The answers to these questions, and how the franchise organization consequently responds, will be critical to how the story turns out. If there are only isolated pockets of problems, prompt but solid fixes will enhance the possibility that the momentum for an independent franchisee association will either never gain momentum, or if it does, the relationship between the franchisor and the association may end up very positive. There are different philosophies on this point. There is a school of hard-liners that believe that any concession to a franchisee association—recognition, responding to a demand or suggestion, or whatever—will be viewed as a sign of weakness and only lead to further demands. The more enlightened approach is to think beyond self-interest; more specifically, what action or decision is in the best interests of the system, as opposed to either the franchise system, on the one hand, or the franchisees collectively? This approach has been advocated for years by author Roger Fisher, a Samuel Williston Professor of Law Emeritus, Harvard Law School, of “Getting to Yes: Negotiating Without Giving In,” in which he suggests moving away from so-called positional bargaining in favor of common-interest identification and responding to that challenge. If the franchise system selects this approach, it should make sure the franchisees realize that the franchise organization is doing “what is right” rather than making a concession as such. Otherwise, the differences between the parties continue in the “we-they” mode.
Independent associations that are succeeding
As noted earlier, the presence of an independent association is not necessarily bad news. If I wear a “franchisee lawyer” hat for a moment, let me note that there are many franchise systems in which an independent association has made significant positive contributions from the system viewpoint. In the Burger King system, the franchisee association’s decision to put on its own convention many years ago when the company canceled its convocation has led to successful conventions for more than a decade, with the franchise system now having once again taken control over the convention sponsorships. In the Sylvan Learning franchise system, for years there was considerable opposition to national advertising. The system solution to this problem, worked out between the franchise system and its independent association, was to form a separate entity, jointly-controlled by the company and the franchisee association that would make decisions regarding funding requirements as well as the expenditure of such funds. It works like a three-legged race in that both sides have to be comfortable with the advertising strategy in order for the system to move forward.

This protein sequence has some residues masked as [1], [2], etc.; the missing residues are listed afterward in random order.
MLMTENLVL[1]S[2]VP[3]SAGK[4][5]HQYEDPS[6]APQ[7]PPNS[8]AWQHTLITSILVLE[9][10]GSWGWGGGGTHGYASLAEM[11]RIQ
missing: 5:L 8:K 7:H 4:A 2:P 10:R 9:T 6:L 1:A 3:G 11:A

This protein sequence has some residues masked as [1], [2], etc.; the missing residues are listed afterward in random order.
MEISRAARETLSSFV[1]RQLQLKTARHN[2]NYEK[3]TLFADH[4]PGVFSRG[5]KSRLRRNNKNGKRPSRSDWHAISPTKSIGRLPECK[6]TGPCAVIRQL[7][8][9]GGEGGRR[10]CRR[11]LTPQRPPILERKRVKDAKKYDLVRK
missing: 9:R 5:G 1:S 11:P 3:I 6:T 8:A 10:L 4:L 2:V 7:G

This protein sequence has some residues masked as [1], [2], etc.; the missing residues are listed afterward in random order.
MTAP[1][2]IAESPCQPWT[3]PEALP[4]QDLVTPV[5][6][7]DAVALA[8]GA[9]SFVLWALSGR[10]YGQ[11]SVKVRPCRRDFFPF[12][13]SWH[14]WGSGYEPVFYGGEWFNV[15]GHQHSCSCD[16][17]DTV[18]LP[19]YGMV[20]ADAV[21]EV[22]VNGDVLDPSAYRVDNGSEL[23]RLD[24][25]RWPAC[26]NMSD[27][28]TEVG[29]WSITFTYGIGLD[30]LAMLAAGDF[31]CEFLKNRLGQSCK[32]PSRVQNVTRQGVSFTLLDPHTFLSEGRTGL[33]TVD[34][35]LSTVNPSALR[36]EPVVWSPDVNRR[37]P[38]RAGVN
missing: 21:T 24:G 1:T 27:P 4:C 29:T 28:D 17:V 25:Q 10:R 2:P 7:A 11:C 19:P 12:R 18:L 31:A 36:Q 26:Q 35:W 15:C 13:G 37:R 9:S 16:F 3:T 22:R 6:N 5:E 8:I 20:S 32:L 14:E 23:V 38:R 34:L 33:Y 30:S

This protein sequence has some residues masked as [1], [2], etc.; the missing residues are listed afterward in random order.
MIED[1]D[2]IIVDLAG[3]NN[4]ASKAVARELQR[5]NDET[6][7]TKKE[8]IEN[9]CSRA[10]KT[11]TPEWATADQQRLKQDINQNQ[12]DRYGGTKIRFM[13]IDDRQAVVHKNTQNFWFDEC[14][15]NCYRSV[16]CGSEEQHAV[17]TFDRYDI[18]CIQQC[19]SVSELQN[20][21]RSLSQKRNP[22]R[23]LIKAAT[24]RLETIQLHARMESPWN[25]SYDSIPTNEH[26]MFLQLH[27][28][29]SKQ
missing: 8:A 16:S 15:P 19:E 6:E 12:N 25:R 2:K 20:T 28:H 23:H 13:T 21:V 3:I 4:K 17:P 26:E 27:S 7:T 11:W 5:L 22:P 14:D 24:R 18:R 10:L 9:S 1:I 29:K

In the area of purchasing, two systems that have interesting models, where independent franchisee associations made positive contributions, are Burger King and YUM! Brands. Historians suggest that the Burger King model developed from the fact that the purchasing problems in that system were spotlighted by the franchisee association, and ultimately acknowledged by Burger King Corporation to exist, and that this ultimately morphed into a franchisee-controlled and franchisor-supported purchasing cooperative, in which virtually all domestic franchised and corporate units participate. The result has been millions of dollars of savings for all of the units in the Burger King system. The YUM! Brands purchasing cooperative, which is a descendent of the original Kentucky Fried Chicken purchasing cooperative, was initially spear-headed by a collaborative effort between the franchisees and the franchise organization of the KFC system. Like the Burger King purchasing co-op, it, too, has made YUM! franchisees better able to compete, and more profitable, by procuring lower food costs for the co-op’s participants. The descendent of the KFC purchasing co-op now acts on behalf of all of the YUM! Brands signature brands.
In addition to these high-visibility success stories, there are many other successful franchise associations that have established excellent, although less publicized, relationships with their franchisors. The association representing Holiday Inns franchisees was formed at the recommendation of the franchise system, and has been granted a commitment by the company that material changes to the system’s operations will be vetted by the association before implementation. A similar story exists with respect to the franchisee association formed by Aaron Rents, Inc.
To be sure, examples abound of distrust and combativeness between franchise systems and independent franchisee associations. However, there are many success stories, as described above. In large measure, the framework for the relationship will be established by the culture of the franchise system toward franchisee participation in decision-making as well as the attitudes of the franchise organization and the leadership of the franchisee community. Will the parties act out of fear and self-centeredness, crafting tools of destruction? Or will they approach their challenges in a spirit of hope and possibility, building bridges to draw the parties together. With the right attitude from both sides, a franchisee association can be an effective instrument in providing a better future for a franchise system.
Rupert Barkoff is a partner in Kilpatrick Stockton’s Atlanta office where he heads his firm’s franchise practice. He can be reached at 404-815-6366 or firstname.lastname@example.org.